Pavement or woods, road course or rutted single track, racing a motorcycle requires you to operate within a certain head space, nearly all the time, on track or off. Step outside of that, lose focus for an instant and bad things can happen. There is no room for your insecurities, daydreams or personal bullshit. There is only the now. You and the motorcycle and what you must make it do. Moto-GP contender or weekend privateer, it's the same. Like an unwavering law of nature.
Many choose to dabble, dip in a toe, play at it. They don't last long. They don't win. Which is fine, some are content merely to say they have done a thing, cross it off some arbitrary list before dying. Then there are those who want to do it as long, as fast and as well as possible. The racer soul finding contentment nowhere else.
The best can get into the mindset with ease, I believe this is a major factor in what we would call "talent". Some competitors have an express elevator to the zone, while the rest of us struggle to locate the fucking door. Make no mistake, it is a huge advantage, because at the end of the day, racing is truly a mental game. The fanciest equipment doesn't mean shit if you can't get your neurons firing properly. To win a race, you have to know you are going to win, because it doesn't ever just fall into your lap. A racetrack is no place for doubt. Doubt costs time. And lives.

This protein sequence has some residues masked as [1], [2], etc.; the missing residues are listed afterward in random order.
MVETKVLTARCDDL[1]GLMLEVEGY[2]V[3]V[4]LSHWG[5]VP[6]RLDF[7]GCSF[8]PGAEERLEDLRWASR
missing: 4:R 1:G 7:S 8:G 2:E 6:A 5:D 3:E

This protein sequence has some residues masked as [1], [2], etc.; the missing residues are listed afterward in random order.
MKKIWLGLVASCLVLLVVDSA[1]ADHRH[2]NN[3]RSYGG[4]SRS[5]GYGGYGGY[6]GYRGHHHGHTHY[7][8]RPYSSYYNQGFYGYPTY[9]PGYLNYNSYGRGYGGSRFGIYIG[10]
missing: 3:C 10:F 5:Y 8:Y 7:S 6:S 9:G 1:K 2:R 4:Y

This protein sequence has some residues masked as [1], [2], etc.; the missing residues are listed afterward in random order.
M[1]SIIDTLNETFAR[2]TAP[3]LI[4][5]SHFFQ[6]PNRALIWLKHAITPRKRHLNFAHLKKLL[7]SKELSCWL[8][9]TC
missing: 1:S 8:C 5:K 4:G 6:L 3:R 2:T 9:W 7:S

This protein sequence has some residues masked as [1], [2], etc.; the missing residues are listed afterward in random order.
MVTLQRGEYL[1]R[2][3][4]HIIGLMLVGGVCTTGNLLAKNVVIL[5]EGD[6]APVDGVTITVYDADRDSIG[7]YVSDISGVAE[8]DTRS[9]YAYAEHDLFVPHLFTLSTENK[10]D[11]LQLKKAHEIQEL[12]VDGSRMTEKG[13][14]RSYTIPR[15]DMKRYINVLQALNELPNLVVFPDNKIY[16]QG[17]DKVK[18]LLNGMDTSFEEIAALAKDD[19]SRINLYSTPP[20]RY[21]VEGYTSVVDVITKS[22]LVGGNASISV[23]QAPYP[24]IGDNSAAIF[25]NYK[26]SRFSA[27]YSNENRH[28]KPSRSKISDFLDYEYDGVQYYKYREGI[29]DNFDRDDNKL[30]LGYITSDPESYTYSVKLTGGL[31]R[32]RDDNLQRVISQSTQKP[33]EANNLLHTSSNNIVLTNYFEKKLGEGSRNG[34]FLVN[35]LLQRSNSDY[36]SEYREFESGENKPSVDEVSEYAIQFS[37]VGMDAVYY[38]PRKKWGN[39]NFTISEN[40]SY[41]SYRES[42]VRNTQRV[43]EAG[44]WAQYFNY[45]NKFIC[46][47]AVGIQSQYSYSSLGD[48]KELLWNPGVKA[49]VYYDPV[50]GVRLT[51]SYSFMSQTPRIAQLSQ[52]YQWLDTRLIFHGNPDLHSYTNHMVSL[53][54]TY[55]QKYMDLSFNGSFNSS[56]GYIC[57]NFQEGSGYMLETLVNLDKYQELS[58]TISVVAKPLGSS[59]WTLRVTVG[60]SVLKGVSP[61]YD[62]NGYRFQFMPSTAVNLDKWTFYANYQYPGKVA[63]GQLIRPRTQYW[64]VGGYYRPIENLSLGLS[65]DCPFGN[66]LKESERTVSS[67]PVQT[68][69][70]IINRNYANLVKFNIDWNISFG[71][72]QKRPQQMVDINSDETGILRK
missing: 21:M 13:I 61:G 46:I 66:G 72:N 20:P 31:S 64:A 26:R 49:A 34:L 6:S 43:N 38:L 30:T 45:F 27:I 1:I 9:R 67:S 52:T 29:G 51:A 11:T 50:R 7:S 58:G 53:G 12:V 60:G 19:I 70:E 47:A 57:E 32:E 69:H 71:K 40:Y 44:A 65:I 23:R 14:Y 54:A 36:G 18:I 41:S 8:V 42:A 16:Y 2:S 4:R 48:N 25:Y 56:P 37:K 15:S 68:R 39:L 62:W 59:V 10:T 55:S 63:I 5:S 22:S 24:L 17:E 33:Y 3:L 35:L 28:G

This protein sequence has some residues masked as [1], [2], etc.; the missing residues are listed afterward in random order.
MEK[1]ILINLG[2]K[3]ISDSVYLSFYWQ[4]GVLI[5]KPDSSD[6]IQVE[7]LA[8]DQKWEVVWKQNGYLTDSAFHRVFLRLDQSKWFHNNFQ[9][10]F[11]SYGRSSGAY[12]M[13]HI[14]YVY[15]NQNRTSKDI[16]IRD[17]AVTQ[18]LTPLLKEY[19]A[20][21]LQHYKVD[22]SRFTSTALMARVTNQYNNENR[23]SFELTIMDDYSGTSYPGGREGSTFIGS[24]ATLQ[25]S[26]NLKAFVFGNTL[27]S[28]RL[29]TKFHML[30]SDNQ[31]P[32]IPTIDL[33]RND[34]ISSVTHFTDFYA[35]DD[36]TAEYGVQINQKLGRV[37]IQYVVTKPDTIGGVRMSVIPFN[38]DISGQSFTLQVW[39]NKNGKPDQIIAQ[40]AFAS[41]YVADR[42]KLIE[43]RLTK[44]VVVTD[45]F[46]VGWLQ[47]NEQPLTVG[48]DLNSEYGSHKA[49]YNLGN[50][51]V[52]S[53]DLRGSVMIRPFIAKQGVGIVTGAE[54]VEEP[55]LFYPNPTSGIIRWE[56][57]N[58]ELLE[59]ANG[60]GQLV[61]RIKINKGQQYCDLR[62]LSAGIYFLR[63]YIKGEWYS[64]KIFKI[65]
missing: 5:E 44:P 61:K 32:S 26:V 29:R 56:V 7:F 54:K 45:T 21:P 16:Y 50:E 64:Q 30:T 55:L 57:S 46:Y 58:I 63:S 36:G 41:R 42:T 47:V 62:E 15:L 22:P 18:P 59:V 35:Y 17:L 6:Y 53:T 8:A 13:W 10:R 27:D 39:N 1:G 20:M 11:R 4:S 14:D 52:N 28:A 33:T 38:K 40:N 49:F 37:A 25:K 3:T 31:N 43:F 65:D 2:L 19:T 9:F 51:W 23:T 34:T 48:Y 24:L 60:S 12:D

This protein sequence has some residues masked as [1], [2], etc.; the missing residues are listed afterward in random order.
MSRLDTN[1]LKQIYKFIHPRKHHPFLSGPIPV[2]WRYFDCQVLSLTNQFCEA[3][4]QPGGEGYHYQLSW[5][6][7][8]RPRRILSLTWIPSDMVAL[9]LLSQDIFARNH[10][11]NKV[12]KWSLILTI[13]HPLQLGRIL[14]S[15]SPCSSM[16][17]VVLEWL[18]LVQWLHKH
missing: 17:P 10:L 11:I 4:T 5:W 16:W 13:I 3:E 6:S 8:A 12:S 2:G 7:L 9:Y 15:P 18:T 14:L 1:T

Personally I have always found ritual helps me get to that place, or at least in the neighborhood. Putting my gloves, boots, helmet and equipment on the same way every time, left foot first, left hand first. Doing the same set of stretches in the same order, crouching down on the left side of the bike to get the leathers in place. These things all tell my brain and my body what is to come, and what will be expected of them.
You have to do whatever it takes to get your mind right.
Because if it ain't right, it's wrong.
|This is not the place to be thinking about work, or a fight you had with your woman.|
|Neither is this.|